filed under: featured trails


Trail Science Research on the Appalachian Trail

Improving the Sustainability of Trails

The Appalachian Trail has been the focus of the largest and most comprehensive recreation ecology trail science study ever conducted.

Presenters: Jeff Marion, U.S. Geological Survey and Virginia Tech University; Jeremy Wimpey, Applied Trails Research; Johanna Arredondo, Virginia Tech; Fletcher Meadema, Virginia Tech

The Appalachian Trail has been the focus of the largest and most comprehensive recreation ecology trail science study ever conducted. “Best Management Practice” implications applicable to all natural-surfaced trails are discussed. What are the key elements of a sustainably designed trail? What’s the most effective method for draining water from trails? How can trail stewards limit campsite expansion and resource impacts?

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Rim Rock Trail, Illinois

Rim Rock National Recreation Trail is a wonderfully scenic trail leading around the rim of a rock escarpment, hence its name.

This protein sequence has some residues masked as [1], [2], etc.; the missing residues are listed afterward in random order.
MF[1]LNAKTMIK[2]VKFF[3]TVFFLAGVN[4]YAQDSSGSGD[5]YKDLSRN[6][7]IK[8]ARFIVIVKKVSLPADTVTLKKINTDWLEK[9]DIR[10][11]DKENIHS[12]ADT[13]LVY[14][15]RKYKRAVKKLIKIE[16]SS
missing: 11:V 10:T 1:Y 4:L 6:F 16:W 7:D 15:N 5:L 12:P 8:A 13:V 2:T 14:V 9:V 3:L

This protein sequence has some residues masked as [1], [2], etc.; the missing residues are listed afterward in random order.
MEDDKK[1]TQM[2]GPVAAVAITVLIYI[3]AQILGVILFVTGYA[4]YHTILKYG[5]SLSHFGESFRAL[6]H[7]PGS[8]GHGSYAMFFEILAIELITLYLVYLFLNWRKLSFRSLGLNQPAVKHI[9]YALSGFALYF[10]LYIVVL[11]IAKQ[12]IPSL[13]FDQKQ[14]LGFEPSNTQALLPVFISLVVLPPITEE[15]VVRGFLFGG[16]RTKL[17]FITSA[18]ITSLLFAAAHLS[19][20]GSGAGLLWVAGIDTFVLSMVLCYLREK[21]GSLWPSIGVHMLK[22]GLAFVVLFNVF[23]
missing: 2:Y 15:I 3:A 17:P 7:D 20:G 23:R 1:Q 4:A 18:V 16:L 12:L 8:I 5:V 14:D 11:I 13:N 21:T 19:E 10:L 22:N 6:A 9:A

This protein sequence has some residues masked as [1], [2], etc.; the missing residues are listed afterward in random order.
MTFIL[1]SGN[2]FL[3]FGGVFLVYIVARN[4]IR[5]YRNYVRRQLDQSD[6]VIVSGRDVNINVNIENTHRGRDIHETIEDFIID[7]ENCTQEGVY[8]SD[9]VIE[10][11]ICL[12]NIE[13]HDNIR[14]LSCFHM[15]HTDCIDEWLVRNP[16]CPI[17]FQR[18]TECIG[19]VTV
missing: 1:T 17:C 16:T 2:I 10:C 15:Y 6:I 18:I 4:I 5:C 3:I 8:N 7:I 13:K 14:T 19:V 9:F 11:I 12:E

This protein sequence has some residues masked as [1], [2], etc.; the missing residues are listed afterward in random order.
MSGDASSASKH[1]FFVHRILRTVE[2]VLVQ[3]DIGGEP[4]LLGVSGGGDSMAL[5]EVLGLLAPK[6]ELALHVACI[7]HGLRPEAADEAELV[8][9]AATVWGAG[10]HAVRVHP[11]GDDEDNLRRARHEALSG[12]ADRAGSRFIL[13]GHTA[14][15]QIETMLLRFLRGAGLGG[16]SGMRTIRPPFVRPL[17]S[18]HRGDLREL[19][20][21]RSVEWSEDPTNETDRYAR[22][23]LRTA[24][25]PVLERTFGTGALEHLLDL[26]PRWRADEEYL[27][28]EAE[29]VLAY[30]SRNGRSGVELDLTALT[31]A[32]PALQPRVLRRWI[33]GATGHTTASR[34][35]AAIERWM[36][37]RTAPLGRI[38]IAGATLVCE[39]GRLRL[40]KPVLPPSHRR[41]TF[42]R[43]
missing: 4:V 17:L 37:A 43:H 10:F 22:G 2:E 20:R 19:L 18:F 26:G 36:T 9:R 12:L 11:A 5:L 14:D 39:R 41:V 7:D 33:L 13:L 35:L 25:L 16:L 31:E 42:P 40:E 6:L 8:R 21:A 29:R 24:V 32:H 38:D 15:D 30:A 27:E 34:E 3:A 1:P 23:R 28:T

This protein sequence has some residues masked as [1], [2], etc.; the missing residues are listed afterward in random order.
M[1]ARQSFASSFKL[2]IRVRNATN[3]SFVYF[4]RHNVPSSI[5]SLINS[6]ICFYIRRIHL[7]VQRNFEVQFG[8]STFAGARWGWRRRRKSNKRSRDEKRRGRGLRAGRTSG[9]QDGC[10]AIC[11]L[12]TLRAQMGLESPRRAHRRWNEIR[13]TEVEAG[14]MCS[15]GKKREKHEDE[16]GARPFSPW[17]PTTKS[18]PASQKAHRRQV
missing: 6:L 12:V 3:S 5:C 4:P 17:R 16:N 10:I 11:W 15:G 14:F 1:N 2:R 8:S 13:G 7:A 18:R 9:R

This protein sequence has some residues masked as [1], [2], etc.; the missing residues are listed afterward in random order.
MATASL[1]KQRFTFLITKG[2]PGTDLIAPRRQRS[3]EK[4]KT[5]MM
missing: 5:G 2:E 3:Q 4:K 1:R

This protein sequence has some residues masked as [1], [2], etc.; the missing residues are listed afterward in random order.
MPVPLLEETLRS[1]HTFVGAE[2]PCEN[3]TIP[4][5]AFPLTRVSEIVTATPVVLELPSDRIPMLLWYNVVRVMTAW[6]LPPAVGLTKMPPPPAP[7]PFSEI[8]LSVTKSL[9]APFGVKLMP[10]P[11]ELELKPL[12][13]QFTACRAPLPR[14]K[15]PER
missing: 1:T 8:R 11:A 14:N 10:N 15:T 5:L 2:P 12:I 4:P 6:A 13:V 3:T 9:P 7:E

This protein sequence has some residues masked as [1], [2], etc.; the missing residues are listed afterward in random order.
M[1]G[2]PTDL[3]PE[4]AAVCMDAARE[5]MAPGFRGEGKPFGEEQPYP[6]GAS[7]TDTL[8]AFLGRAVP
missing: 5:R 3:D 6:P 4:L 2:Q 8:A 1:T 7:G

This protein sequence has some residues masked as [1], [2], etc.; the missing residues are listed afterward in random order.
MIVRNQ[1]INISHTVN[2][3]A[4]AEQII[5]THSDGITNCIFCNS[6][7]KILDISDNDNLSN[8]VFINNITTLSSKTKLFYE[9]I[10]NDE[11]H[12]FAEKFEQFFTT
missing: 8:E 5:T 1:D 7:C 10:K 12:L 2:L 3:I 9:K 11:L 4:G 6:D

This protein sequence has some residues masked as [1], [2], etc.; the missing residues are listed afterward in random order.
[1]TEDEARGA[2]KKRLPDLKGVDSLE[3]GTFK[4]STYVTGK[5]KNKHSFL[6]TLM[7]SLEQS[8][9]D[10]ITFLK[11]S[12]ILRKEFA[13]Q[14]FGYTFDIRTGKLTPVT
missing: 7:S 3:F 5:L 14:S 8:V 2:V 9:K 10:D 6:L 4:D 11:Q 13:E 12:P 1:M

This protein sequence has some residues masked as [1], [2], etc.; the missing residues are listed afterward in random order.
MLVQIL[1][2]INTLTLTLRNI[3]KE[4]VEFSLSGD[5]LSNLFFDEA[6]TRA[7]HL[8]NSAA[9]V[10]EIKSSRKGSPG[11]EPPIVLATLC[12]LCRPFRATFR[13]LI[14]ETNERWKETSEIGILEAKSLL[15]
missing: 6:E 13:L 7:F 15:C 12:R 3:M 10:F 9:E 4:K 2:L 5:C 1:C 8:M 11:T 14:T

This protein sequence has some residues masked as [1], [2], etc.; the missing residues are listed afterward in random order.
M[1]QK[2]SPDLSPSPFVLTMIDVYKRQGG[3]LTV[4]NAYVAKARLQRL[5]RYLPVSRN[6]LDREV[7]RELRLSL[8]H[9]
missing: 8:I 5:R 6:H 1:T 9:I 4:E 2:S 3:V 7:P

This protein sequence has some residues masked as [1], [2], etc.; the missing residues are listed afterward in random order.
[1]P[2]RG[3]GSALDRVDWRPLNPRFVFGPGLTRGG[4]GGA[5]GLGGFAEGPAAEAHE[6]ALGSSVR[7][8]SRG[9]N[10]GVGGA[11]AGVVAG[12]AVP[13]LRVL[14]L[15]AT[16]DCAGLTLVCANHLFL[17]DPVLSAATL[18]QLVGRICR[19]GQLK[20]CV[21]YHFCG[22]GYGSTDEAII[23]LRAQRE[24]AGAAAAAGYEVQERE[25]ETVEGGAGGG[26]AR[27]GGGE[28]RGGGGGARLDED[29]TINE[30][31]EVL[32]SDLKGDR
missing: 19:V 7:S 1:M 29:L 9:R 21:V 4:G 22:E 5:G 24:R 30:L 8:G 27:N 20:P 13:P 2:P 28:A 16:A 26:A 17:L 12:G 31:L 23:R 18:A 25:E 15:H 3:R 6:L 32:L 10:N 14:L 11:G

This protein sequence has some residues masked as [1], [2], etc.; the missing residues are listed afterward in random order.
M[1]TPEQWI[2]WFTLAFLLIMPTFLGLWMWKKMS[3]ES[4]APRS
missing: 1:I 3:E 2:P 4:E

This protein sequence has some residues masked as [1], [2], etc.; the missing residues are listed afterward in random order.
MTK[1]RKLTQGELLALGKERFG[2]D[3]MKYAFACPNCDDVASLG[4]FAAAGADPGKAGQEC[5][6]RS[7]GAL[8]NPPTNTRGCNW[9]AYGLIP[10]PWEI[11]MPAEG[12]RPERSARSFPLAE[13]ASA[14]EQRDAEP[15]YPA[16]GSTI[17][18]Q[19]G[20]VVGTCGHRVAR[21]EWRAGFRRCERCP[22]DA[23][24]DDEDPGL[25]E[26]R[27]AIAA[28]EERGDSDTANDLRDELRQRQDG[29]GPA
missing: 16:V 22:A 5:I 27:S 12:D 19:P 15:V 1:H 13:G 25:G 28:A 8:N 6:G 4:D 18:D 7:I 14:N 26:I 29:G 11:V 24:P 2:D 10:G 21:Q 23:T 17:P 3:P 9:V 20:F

Fort River Birding and Nature Trail

The Fort River Birding and Nature Trail is a universally accessible trail. It was presented with the 2014 Paul Winske Access Award by the Stavros Center for Independent Living.

New York State Canalway Water Trail, New York

The New York State (NYS) Canalway Water Trail is comprised of over 450 miles of land-cut canals, interconnected lakes, and rivers with more than 150 public access points for paddlers.

Back Bay National Wildlife Refuge Trail System, Virginia

The trail system consists of seven trails, accessible from the Visitor Center, that provide the opportunity to observe the seven distinct habitats of Back Bay National Wildlife Refuge (BBNWR).